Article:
The sum of 12 consecutive integers is 6 times the sum of the two middle numbers, so today's number is also a multiple of 6.
Therefore today's number is a multiple of 78.

78 and 156 do not work (the numbers would not all be strictly positive), so today's number is **234**.

## 19 December

The diagram to the right shows a triangle. Two of the sides of the triangle have been split into three pieces, with lines drawn from the opposite vertex. In total, the diagram now contains 27 triangles of any size.

Another triangle has two of its sides split into eight pieces, with lines drawn from the opposite vertex. How many triangles (of any size) would this create?

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Each triangle must include one of the two corners at the base of the largest triangle (or both those corners).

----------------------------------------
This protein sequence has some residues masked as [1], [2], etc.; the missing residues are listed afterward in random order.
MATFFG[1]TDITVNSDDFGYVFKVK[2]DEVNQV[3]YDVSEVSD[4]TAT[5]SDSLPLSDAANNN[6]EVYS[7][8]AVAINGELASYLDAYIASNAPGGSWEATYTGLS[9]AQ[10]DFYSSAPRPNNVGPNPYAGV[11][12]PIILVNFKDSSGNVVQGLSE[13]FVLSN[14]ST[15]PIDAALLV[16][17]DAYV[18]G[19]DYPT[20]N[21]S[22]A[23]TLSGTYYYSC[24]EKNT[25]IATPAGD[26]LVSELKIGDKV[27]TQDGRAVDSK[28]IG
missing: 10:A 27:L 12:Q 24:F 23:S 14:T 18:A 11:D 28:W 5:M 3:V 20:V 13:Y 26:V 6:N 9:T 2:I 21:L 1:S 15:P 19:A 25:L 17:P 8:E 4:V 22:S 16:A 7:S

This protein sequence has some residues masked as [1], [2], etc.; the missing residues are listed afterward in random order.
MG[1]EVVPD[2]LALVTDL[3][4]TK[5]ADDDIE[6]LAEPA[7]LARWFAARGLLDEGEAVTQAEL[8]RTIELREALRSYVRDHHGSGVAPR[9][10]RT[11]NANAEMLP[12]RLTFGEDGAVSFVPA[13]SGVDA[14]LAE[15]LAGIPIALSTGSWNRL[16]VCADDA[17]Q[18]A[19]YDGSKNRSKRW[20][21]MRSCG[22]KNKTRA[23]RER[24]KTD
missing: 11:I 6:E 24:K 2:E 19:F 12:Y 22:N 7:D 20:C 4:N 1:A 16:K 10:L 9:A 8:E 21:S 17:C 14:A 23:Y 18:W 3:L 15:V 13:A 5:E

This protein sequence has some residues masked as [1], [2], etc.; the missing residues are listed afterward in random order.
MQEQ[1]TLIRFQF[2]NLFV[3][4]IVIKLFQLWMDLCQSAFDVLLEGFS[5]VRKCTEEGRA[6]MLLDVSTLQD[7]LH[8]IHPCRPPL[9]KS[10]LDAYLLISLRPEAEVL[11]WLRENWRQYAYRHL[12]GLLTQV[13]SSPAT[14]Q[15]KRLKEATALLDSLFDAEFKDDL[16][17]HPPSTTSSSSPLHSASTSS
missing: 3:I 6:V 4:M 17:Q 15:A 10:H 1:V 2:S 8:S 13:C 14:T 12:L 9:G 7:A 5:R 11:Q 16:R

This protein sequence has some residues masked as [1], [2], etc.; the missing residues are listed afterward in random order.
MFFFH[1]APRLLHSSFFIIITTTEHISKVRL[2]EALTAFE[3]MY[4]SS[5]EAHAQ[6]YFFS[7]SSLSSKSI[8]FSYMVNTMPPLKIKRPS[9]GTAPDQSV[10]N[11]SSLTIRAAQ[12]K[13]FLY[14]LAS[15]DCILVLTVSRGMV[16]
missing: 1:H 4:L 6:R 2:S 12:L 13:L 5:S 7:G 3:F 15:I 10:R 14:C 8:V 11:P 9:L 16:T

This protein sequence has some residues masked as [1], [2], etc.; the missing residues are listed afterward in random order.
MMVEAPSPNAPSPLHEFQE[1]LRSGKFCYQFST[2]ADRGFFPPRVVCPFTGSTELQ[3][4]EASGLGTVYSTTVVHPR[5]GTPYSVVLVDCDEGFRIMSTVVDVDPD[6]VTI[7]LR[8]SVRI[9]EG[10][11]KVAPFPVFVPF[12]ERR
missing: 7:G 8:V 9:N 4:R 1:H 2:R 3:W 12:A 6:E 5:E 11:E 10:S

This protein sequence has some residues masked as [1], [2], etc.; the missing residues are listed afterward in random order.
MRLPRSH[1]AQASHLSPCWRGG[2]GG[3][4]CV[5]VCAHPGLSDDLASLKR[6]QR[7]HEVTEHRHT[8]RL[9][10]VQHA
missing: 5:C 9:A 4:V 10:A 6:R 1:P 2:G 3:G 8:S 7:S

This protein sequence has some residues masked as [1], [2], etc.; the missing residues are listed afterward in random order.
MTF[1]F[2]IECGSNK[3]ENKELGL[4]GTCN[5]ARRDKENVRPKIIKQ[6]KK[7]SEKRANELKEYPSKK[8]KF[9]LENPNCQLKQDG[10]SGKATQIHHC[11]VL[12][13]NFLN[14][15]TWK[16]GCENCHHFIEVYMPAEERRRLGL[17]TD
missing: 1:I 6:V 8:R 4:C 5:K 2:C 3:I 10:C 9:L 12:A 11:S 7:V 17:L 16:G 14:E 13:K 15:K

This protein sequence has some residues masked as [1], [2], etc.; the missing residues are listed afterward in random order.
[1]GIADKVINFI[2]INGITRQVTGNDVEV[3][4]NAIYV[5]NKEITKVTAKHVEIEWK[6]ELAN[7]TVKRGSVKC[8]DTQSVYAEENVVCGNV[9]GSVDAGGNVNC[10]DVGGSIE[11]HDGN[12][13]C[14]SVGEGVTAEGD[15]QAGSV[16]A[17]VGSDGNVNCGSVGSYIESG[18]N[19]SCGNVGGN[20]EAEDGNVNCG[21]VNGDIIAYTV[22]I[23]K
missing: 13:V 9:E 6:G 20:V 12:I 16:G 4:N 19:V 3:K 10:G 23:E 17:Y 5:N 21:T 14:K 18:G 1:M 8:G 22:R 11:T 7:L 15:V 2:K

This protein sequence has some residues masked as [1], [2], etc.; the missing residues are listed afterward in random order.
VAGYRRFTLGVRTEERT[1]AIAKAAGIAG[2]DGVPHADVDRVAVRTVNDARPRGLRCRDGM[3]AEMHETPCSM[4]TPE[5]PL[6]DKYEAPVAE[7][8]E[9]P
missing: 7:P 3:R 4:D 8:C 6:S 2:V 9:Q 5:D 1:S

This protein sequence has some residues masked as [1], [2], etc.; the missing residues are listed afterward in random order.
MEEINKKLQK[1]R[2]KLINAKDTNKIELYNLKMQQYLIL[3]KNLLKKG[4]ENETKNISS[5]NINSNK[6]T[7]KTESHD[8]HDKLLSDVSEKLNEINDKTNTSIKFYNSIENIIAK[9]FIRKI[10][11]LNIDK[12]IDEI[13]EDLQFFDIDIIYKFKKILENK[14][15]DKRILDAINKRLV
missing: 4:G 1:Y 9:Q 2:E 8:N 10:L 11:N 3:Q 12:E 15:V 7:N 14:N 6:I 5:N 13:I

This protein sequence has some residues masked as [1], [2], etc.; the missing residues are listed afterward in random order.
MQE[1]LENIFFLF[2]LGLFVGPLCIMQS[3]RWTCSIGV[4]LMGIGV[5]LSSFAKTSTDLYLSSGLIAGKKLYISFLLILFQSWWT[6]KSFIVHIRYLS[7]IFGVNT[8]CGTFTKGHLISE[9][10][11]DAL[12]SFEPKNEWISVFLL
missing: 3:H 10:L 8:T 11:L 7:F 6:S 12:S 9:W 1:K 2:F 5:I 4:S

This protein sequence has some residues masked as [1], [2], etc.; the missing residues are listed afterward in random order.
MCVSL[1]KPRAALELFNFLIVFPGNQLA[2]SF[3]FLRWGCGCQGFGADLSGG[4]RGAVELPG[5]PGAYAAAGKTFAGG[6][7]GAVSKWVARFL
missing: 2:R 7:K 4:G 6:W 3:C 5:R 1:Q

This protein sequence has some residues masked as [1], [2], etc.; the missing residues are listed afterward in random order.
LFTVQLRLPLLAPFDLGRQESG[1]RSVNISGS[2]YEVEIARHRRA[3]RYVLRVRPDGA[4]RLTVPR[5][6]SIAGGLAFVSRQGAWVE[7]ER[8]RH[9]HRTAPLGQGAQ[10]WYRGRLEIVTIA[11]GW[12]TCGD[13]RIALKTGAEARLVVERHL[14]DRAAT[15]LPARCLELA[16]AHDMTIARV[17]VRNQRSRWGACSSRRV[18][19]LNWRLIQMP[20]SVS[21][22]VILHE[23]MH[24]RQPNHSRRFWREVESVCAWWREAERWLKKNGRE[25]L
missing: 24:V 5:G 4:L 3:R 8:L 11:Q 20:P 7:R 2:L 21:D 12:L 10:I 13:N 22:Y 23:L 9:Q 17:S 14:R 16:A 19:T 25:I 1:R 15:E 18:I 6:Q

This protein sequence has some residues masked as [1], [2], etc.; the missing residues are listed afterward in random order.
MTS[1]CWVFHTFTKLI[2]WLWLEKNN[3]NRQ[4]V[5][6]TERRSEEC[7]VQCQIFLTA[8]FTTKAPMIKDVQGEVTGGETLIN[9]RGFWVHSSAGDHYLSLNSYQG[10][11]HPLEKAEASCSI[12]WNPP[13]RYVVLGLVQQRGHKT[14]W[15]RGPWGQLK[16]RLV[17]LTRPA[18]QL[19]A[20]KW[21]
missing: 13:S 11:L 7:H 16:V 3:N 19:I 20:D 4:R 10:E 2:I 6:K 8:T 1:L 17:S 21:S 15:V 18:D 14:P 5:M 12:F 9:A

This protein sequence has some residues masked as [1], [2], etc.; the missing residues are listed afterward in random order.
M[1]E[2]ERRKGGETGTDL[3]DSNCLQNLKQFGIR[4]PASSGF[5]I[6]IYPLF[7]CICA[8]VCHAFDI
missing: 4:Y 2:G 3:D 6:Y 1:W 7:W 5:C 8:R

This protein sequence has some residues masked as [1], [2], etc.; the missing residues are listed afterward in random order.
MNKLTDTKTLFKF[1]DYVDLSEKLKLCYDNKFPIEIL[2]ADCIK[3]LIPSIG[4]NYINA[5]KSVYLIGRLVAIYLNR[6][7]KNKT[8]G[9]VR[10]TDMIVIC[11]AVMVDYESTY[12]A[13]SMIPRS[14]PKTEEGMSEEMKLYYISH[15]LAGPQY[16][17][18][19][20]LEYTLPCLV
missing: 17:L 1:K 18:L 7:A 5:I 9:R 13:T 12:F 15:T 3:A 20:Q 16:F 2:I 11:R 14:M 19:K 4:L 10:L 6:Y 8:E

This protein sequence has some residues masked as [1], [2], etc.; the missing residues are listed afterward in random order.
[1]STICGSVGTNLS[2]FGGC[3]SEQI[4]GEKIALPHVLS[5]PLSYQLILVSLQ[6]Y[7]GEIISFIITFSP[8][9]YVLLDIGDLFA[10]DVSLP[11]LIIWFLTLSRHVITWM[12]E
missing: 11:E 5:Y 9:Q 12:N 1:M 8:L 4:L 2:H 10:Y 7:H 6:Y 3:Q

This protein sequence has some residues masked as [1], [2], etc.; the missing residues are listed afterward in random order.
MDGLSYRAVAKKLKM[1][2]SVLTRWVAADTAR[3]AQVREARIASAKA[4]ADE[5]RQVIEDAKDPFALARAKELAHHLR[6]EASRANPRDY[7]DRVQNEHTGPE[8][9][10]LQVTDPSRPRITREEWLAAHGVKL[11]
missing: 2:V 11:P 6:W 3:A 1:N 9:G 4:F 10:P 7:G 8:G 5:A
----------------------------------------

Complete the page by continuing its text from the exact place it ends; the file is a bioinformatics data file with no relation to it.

To make triangles including the bottom left corner of the large triangle, we must pick two lines coming out of that corner, and one line coming out of the bottom right corner that is not the base of the triangle.
There are 9 lines coming out of the corners, so the total number of triangles is \(\left(\begin{array}{c}9\\2\end{array}\right)\times\left(\begin{array}{c}8\\1\end{array}\right)=288\).

We now need to count the triangles that include the bottom right corner of the large triangle, but do not include both corners (as we've already counted thoses).